Workbench Walkaround

I think that the way a modeller sets up their workbench says a lot. I've had a few requests lately about how my own modelling desk is setup, so I decided to share the details here for all to see.

I hope you find it useful and pick up some tips for your own bench :)

Figure 1 This shows my main desk. You can see I like lots of light when modelling. I have 3 lights (one of which is also a magnifying lamp). I like to keep common tools and materials close by. On the left you can just see my pliers and cutters, on the right is my airbrush (and under the table is my silent compressor).
Figure 2 This is a clearer shot of the left of my bench. I have a set of drawers that backs upto my bench. On the back of the draws is where I mount pliers and cutters. On the floor, you can see my supply of evergreen plastic card and brass wire (used for scratchbuilding and adding details). These are held in place by a makeshift rack (from a model kit box).

In the very bottom left of this photo you can just see (with a red handle) the top of my Chopper (created by Northwest Line) which is used for creating accurate cuts of plastic card.
Figure 3 This is the top of the chest of drawers used for storing modelling supplies that are not needed on a day-to-day basis (eg wire mesh, bulk plastic card, spare tape etc). The top of the drawers is where I store the kit box and sprues of the current model(s) until needed. I also use the far end of this area to put parts that are drying (glue or paint). This way my main desk is kept clear for actual active work.
Figure 4 A shot of my bench proper. Again working on the principle of keeping things close by, I have lots of vertical storage containers.
The left unti shown here is one of those wooden office paper filers with each second shelve removed. In this one I store bottled liquids (excluding paints) for example, thinners, decal set, gloss and flat clears, maskol, liquid putty. On the very bottom shelf I keep my wet n dry sandpaper (pre cut to fit my sanding block) and flexi-files. Large bottles that will not fit into the shelves are placed on top. On the far left of this unit is my airbrush cleaning station.
Figure 5 Moving across the bench to the right, you can see the centre plastic container. This one mainly contains consumables and tools that are long and thin. Examples include files, knives, tube cement and putty, toothpicks, cotton buds, blades, pens, dremel bits, tweezers etc

One the far right of my bench is the final storage container in which I store miscellaneous stuff.
For example, scribers, scribing templates, sanding sticks, hammer and razor saw on the top shelf (basically stuff that would not fit in the middle container)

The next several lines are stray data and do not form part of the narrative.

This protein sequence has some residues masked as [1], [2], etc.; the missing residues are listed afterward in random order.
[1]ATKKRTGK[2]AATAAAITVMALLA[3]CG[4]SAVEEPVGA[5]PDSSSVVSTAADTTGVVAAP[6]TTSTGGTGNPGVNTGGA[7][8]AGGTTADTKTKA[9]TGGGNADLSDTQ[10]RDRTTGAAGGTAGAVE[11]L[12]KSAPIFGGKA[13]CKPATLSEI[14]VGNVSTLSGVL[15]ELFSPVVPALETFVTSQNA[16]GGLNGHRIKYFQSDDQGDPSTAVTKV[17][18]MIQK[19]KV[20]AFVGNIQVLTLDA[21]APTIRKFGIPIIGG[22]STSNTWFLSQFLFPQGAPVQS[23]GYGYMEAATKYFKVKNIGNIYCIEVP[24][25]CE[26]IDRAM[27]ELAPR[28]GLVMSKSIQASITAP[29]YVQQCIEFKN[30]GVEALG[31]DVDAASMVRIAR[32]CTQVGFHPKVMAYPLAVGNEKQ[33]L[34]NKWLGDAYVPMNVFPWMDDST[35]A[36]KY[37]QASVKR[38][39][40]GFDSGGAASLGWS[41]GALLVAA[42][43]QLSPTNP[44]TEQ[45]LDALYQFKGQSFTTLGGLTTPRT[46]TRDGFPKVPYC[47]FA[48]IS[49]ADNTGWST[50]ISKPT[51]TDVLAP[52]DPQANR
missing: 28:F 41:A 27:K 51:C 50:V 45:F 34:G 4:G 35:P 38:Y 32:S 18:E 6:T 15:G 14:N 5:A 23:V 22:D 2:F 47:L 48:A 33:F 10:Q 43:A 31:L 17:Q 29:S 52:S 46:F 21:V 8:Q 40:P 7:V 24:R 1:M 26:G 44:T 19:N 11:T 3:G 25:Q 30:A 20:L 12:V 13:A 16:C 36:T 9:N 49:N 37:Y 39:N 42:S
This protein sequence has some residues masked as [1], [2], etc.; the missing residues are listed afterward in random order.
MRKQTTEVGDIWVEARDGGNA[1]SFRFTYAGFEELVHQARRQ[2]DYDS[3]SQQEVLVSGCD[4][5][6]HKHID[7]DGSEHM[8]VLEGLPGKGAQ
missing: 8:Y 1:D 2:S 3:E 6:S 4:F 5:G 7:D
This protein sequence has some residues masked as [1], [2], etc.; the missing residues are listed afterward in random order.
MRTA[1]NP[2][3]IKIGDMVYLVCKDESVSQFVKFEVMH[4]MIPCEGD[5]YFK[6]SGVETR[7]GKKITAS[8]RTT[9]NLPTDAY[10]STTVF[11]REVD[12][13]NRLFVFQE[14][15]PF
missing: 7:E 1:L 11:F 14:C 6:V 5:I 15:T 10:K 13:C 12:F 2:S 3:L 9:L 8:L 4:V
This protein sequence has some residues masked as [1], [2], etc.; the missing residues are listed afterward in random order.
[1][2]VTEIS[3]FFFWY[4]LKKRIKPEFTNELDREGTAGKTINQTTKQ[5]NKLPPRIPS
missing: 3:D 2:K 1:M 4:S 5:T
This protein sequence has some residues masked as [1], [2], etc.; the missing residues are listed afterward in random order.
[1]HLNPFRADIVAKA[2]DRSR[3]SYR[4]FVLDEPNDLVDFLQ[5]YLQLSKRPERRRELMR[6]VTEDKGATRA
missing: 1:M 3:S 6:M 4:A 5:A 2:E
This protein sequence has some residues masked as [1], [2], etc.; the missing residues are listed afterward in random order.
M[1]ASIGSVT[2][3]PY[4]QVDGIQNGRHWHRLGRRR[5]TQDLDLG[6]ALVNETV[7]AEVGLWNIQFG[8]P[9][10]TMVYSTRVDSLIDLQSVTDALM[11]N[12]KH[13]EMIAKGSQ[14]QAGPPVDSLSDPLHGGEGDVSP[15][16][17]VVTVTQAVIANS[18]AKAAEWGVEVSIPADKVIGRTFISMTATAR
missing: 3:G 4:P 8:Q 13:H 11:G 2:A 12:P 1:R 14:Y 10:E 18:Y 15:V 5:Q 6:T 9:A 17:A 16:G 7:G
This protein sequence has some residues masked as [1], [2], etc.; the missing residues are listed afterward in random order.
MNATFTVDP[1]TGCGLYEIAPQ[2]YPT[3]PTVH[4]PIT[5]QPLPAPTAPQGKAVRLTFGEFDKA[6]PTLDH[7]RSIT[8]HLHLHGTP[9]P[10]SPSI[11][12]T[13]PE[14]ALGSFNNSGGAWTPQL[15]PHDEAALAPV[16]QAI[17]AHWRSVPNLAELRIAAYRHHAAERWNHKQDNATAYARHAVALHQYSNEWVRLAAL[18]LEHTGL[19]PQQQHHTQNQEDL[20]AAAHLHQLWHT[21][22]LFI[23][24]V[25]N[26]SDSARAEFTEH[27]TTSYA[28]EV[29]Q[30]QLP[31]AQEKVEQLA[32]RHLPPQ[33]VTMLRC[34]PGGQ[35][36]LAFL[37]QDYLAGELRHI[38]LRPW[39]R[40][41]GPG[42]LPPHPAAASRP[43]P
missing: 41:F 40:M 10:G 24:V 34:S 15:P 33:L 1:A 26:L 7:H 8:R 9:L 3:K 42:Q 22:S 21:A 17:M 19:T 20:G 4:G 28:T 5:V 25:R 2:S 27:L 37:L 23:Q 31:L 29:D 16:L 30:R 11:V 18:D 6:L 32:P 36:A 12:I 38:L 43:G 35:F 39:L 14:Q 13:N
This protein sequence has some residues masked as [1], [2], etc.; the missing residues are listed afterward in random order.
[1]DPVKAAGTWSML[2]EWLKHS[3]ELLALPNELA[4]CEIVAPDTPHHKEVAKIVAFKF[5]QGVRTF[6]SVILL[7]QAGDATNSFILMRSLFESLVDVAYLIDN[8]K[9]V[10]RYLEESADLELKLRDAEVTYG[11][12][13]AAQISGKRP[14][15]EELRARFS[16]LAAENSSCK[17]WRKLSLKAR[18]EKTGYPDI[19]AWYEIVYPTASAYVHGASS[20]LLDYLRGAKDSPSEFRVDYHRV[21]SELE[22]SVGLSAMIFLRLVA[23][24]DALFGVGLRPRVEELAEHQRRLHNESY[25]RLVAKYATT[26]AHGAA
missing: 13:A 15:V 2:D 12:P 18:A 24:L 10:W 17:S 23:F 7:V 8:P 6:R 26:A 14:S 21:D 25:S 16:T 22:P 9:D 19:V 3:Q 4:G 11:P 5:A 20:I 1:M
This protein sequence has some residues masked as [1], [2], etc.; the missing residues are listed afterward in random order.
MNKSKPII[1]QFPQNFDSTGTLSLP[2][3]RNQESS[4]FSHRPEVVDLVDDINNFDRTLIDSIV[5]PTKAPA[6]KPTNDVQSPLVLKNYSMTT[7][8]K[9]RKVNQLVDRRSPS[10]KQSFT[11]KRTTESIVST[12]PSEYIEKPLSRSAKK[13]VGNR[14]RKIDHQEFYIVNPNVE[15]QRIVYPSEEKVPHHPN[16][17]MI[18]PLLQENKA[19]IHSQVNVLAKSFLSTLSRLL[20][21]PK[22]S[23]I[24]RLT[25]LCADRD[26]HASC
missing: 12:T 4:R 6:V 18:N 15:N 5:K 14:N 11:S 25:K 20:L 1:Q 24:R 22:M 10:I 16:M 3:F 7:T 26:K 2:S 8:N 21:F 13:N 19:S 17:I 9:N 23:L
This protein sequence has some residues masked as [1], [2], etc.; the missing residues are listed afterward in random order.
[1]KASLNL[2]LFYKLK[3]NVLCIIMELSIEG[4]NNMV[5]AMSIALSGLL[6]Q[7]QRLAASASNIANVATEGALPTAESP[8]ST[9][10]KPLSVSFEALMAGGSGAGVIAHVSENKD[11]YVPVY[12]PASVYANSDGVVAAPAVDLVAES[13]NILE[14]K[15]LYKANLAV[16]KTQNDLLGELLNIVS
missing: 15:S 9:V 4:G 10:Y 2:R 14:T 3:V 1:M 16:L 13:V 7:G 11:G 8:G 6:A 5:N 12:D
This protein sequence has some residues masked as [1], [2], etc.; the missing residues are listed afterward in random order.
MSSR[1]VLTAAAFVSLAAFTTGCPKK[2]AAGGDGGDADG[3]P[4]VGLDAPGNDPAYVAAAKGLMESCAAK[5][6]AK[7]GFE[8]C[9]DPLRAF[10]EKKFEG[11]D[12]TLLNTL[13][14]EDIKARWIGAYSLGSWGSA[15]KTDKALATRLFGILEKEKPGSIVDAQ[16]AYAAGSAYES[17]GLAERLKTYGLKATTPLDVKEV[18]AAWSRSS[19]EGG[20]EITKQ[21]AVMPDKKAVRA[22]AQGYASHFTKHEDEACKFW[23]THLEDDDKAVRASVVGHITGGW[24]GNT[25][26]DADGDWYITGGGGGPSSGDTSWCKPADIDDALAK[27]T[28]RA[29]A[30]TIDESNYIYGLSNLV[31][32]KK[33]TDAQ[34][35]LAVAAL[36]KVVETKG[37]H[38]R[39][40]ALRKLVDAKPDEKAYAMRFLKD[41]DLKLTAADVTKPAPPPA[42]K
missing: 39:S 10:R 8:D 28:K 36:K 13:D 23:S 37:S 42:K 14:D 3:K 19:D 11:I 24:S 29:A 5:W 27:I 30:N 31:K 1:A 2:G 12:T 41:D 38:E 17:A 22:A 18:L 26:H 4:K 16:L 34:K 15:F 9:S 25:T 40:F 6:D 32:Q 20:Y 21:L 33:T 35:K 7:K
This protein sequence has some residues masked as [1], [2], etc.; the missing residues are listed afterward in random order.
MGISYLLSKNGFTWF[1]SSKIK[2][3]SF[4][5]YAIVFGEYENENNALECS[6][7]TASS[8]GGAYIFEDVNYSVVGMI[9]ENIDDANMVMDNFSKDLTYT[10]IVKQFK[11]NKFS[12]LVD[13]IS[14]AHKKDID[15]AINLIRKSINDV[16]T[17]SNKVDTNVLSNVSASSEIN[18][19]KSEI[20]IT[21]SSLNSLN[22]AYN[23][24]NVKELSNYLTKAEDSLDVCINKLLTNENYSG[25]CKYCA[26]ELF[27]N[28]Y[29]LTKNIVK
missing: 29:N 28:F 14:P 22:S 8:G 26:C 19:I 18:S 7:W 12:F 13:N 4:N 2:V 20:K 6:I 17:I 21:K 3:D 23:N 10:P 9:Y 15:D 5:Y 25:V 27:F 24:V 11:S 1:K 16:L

The middle shelf contains drill bits, mitre box, punch & die sets etc
The bottom shelf contains assorted copper wire, hold & fold tool (for photo etch), clamps and the larger scribing templates.

On top of these wooden shelves you can see yet another set of plastic drawers. This contains lots of small fiddly things. for example, photoetch spares, mv lens, airbrush nozzles & needles, syringes, spare super glue, invisible thread, assorted lead and copper wire.

Finally on the very top of all of this you can just see the bottles of thinners, white spirits etc. These are decanted from the larger bottles into these smaller containers for convenience.
Figure 6 Here we see a lot shot under the bench. The SilAir compressor is here as well as the foot speed pedal for the dremel tool.
Directly to right of where I sit are two more plastic drawers. The bottom one contains larger items I use frequently (eg plastic bags, oil paints etc)
The small plastic drawers (with the colourful handles) contains my frequently used paints. The top two drawers contains humbrol tins, whilst the bottom two have Model Master. On top of these drawers is a pack of paper serviettes that I use for clean up.
The disgusting looking drink bottle next to the drawers is used to dump excess paint from the airbrush when cleaning up.
Finally the rubbish bin can just be seen in the extreme right of the photo
Figure 7 This shot shows the bench from another angle. Here you can see the working surface and cutting board. As you may have guessed by now, I do not have a dedicated spraybooth. I do all my painting directly on the bench. I remove the cutting board to avoid overspray.
I can get away with this as I normally spray using a low pressure (10-15psi) and therefore minimise the volume of fumes. I normally work with a window open anyway and in summer have a fan running.
Figure 8 This final shot shows the room behind my desk from an angle looking back over the bench.
You can see my aircraft display cabinet and next to this are several black plastic drawer sets. These contain the bulk of my paints (acrylic, alclad, etc). On top of the display cabinet is some kits that are part started and to the right of the display cabinet is the pile of commission kits.